Food is quite intrinsic to our identity and culture. It reflects the state or place we belong to. Adivasi or tribal food is deeply embedded in local culture and traditions, considering how closely they are connected with nature and its resources.
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Likewise, the tribals of Jharkhand have an earthy cuisine that provides simple dishes, flavours and medicinal benefits. They have adopted several types of vegetables and tubers, wild or grown to enrich their diet and to meet their needs of nutrients like calcium, iron, minerals and vitamins. Tribal communities consume boiled food like rice, pulses, ‘saag’ and meat. On some occasions, they opt for animal or bird meat roasted on a fire. During festivities, they add several types of peethas (dumplings made of rice flour and stuffed with pulses, vegetables or meat) on their plates. Due to these consistent food habits, the rate of diseases among them is comparatively lower.
Tribal Cuisine of Jharkhand
The tribal communities use minimal spices, including chilli, turmeric, onions, ginger, garlic and salt in their cuisine. The usage of spice is to ensure that the food does not become bland and retain the flavour of each vegetable or meat dish. They generally consume rice, vegetables, legumes, seeds, fruits, fish and meat. To cook food, they use oils like mustard, jatangi, kusum, dori etc. The meat and vegetables, however, are cooked only in mustard oil. The other oils are used to make chirrka roti, arsa roti, marua roti, rice thekua, dhuska etc.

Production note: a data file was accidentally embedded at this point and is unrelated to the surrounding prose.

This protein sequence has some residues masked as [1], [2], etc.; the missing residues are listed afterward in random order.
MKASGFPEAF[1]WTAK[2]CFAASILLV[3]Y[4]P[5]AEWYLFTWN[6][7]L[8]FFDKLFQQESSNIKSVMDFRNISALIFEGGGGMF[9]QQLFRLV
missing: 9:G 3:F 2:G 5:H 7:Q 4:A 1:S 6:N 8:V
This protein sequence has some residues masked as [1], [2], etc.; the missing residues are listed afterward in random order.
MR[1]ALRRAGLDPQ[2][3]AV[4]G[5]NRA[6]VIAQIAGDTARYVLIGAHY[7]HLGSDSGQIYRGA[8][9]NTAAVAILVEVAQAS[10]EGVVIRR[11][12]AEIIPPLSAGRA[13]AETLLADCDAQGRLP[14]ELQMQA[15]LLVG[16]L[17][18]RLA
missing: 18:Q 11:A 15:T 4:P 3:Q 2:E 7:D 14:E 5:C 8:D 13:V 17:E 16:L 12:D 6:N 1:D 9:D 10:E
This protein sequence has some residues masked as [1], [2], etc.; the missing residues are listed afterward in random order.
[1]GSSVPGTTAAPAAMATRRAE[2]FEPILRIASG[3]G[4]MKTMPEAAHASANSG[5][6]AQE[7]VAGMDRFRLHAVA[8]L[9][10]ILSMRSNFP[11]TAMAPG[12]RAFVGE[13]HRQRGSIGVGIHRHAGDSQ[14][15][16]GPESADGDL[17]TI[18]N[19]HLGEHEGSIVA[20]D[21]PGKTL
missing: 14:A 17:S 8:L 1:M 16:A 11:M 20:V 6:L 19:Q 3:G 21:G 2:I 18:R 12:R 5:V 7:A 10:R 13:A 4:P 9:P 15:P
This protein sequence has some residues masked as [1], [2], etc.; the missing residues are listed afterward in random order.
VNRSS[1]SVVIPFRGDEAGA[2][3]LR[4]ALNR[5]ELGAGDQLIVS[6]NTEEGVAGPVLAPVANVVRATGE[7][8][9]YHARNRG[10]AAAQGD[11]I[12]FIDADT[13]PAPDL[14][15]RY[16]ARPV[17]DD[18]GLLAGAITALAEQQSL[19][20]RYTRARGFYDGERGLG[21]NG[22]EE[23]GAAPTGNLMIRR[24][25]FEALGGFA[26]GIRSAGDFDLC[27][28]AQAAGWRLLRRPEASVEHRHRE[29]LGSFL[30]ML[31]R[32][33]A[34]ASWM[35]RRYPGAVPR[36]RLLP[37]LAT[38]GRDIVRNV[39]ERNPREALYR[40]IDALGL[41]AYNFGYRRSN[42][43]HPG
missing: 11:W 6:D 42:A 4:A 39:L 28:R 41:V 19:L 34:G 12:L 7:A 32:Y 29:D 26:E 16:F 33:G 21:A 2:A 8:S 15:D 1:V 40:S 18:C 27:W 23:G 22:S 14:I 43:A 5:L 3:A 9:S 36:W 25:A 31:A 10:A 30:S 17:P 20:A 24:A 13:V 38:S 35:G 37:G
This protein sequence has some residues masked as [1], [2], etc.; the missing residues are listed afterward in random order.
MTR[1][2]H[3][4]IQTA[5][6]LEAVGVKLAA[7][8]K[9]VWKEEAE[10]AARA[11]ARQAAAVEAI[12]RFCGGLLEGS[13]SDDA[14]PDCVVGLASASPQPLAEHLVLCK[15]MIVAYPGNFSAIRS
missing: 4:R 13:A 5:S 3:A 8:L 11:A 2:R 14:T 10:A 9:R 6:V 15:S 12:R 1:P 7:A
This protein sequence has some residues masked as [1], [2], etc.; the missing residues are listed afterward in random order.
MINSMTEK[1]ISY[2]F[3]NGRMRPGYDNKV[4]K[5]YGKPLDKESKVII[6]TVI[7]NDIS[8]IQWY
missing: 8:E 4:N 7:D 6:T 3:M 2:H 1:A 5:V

Dhuska is the most popular ‘Jharkhandi’ snack. The deeply fried balls made of a rice-based batter can tickle your taste buds while having them with mutton or desi chicken curry. The tribes generally have them with chutney or ghugni.
Originating from the Munda and Khadia communities, Dhuska is always served during marriage rituals. It has gradually evolved into a commonly loved snack and is popular in urban areas of Jharkhand as well.
Rugra is a kind of a rare mushroom found in Jharkhand. Its cultivation begins during monsoons. These mushrooms are found deep under the soil near the Sal trees. This button mushroom is protein-rich. Hence, it becomes an alternative to the non-vegetarian diet, even during Shravan.
Bamboo shoots are very edible. It’s soft and its tender flesh is cut into pieces and boiled to remove toxins. Bamboo shoots are often pickled, curried, or fermented and cooked in different ways. Locals call young shoots ‘Karil’ and stored shoots ‘Shandhna’. They are also sold as fresh raw products.
Apart from these, Chilka roti, Bharta, Sarai seed, Urad Barri are some delicacies that the tribal people consume.
They cook fish such as budnu, chingri, jiya magai, getu, pothi, tengna, etc., which are found in ponds and rivers, and prepare these with mild spices like turmeric, salt, mustard oil and chillies. Then they seal the fish with leaves and keep it into the wood fire to add an earthy and rustic flavour.
Fish curry with harrua or macchri harrua jhor is made in mustard oil with onions, ginger, garlic, turmeric, green chillies, tomatoes, harria and fish pieces.
First, the pig is slaughtered. Then they start cooking pork curry or suwar jhor by roasting the pig in firewood. Once the hair is burned, they clean the pig and cut it into pieces without removing the skin from the meat. Then they prepare it in mustard oil, onions, ginger, garlic, turmeric, tomatoes and salt.
Suwar bhujrri or pork dry is another juicy and delicious dish that they consume. The tribal communities also relish beef curry or barrka jhor, duck meat or batakh jhor, demta or red ants and their eggs.